The Aldous-Broder Algorithm

Learn what the Aldous-Broder algorithm is and how it can be used for maze generation.


The Aldous-Broder algorithm was developed independently by both David Aldous, a professor at UC Berkeley, and Andrei Broder, a Distinguished Scientist at Google. It is almost as simple to implement as the Binary Tree algorithm. The idea is just this: Start anywhere in the grid you want and choose a random neighbor. Move to that neighbor, and if it hasn’t previously been visited, link it to the prior cell. Repeat until every cell has been visited.

The Aldous-Broder algorithm explained and illustrated

It looks really easy on the paper, right? It’s that random walk, the aimless, directionless meandering from cell to cell, that is at the root of this algorithm’s ability to avoid being biased. Sadly, as we’ll see, it also means that it can take a long time to run. Let’s walk through it once so we can see it in action.

The algorithm can be better understood by looking at the following slides side by side.

  1. We’ll start by picking a cell at random. We’ll color unvisited cells gray, and the smiley face will indicate which cell is current.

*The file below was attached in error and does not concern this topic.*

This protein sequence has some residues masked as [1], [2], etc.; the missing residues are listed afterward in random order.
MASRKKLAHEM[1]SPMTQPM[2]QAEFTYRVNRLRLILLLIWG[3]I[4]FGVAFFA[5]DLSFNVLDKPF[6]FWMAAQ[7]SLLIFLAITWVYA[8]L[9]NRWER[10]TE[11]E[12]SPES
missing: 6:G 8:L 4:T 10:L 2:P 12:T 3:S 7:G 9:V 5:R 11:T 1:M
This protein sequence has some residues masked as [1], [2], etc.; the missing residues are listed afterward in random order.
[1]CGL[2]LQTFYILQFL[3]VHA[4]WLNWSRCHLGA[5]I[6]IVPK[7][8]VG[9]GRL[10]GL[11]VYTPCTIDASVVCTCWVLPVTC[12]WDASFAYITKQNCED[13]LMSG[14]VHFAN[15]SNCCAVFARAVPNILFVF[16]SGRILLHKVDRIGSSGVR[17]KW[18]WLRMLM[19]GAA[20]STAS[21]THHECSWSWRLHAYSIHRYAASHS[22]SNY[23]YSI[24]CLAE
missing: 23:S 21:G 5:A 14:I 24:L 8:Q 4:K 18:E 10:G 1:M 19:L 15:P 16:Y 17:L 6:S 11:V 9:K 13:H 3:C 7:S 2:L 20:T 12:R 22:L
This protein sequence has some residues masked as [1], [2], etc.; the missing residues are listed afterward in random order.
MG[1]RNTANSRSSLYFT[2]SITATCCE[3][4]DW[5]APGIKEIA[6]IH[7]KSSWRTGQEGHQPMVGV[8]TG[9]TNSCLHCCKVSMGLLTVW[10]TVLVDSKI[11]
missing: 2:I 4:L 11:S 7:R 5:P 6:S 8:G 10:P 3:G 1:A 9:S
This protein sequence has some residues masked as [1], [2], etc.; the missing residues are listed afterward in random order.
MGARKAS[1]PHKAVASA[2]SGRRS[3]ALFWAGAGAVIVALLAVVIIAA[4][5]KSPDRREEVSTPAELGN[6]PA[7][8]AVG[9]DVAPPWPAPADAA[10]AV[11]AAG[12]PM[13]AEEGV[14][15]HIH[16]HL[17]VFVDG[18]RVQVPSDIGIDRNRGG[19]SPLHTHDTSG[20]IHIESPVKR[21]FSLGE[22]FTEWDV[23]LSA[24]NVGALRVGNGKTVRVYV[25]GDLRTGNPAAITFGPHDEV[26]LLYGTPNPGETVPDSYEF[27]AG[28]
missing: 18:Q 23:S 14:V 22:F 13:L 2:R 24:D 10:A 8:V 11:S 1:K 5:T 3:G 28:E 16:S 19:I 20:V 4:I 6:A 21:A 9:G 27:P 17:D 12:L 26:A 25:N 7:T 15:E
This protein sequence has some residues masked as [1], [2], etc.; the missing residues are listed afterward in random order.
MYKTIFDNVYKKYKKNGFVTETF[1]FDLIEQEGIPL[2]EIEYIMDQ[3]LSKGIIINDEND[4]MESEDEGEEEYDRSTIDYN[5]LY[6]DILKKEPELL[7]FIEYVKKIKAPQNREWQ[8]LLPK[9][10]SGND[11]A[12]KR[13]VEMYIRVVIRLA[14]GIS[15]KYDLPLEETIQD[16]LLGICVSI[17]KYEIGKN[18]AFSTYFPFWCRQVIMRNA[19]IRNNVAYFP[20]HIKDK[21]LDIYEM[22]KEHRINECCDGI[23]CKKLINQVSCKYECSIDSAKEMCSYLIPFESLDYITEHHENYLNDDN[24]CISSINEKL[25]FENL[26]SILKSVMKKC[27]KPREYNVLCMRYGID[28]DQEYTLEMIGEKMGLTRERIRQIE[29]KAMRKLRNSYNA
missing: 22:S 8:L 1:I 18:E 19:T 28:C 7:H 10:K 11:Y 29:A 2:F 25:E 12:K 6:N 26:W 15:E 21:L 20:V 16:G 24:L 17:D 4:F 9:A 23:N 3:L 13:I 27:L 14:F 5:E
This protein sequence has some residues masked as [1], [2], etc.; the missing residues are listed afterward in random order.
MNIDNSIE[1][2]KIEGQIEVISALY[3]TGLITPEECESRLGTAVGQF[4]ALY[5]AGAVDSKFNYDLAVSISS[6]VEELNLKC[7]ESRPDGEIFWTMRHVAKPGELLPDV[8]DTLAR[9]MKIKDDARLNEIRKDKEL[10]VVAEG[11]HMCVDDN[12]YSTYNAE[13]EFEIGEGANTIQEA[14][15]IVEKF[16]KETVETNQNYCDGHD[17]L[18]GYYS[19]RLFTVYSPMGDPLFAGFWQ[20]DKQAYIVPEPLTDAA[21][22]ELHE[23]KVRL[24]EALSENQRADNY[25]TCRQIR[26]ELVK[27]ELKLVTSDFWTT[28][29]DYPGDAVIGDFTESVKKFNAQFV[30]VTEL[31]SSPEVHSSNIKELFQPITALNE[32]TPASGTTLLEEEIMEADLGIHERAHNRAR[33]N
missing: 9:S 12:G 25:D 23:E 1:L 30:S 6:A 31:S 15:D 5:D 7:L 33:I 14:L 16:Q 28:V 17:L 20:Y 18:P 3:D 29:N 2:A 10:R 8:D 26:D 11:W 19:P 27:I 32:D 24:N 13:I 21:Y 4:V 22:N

2. We need to pick a random neighbor, so let’s choose east. That neighbor hasn’t been visited yet, so we link the two cells together, and then we do the process again from that new cell.

  3. Repeat the second step.

  4. Again, repeat the second step.

  5. Next, we choose a random neighbor, going north this time, but that cell has already been visited. That’s okay! It’s how the algorithm works. The only difference is, this time, we don’t link the two cells. We simply make the current cell the neighbor and carry on.

Note: It is not always possible to mark all the cells as visited; it can be an endless loop as well.

The algorithm has been explained with illustrations in the slides below.

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